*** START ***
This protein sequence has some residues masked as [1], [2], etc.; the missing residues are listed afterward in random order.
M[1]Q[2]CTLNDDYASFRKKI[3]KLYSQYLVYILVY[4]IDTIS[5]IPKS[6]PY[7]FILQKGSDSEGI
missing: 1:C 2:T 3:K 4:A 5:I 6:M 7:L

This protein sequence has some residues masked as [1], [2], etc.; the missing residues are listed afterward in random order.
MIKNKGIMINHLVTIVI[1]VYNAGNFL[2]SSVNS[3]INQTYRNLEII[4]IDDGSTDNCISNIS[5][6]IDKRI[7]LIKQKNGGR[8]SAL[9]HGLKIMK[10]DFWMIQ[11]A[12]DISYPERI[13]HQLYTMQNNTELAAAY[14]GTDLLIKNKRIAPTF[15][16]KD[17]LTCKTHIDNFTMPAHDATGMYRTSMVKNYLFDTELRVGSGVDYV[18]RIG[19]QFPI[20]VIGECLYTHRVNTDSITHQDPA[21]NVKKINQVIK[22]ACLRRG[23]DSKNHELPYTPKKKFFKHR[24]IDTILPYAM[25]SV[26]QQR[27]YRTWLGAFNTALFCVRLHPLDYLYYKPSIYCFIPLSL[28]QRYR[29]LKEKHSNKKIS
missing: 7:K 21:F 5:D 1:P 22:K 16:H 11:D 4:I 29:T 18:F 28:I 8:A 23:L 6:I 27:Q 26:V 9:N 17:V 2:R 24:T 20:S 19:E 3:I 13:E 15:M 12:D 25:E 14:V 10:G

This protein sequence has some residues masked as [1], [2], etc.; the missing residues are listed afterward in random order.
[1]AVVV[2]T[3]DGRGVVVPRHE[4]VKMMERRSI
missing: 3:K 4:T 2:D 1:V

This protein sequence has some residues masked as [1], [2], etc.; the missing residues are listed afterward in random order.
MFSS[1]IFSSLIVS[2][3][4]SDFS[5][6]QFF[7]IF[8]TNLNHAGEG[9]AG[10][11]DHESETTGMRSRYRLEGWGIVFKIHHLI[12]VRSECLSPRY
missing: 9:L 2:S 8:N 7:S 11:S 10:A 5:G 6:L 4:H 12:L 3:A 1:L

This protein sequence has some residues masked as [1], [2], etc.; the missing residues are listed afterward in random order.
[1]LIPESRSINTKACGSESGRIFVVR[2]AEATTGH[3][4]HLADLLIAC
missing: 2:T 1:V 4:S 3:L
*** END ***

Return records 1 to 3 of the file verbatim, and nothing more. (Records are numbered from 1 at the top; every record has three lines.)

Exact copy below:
This protein sequence has some residues masked as [1], [2], etc.; the missing residues are listed afterward in random order.
M[1]Q[2]CTLNDDYASFRKKI[3]KLYSQYLVYILVY[4]IDTIS[5]IPKS[6]PY[7]FILQKGSDSEGI
missing: 1:C 2:T 3:K 4:A 5:I 6:M 7:L

This protein sequence has some residues masked as [1], [2], etc.; the missing residues are listed afterward in random order.
MIKNKGIMINHLVTIVI[1]VYNAGNFL[2]SSVNS[3]INQTYRNLEII[4]IDDGSTDNCISNIS[5][6]IDKRI[7]LIKQKNGGR[8]SAL[9]HGLKIMK[10]DFWMIQ[11]A[12]DISYPERI[13]HQLYTMQNNTELAAAY[14]GTDLLIKNKRIAPTF[15][16]KD[17]LTCKTHIDNFTMPAHDATGMYRTSMVKNYLFDTELRVGSGVDYV[18]RIG[19]QFPI[20]VIGECLYTHRVNTDSITHQDPA[21]NVKKINQVIK[22]ACLRRG[23]DSKNHELPYTPKKKFFKHR[24]IDTILPYAM[25]SV[26]QQR[27]YRTWLGAFNTALFCVRLHPLDYLYYKPSIYCFIPLSL[28]QRYR[29]LKEKHSNKKIS
missing: 7:K 21:F 5:D 1:P 22:K 16:H 11:D 4:I 29:T 18:F 28:I 8:A 23:L 6:I 27:Q 26:V 9:N 17:V 2:R 24:T 20:S 19:E 3:I 13:E 15:M 12:D 25:E 14:V 10:G

This protein sequence has some residues masked as [1], [2], etc.; the missing residues are listed afterward in random order.
[1]AVVV[2]T[3]DGRGVVVPRHE[4]VKMMERRSI
missing: 3:K 4:T 2:D 1:V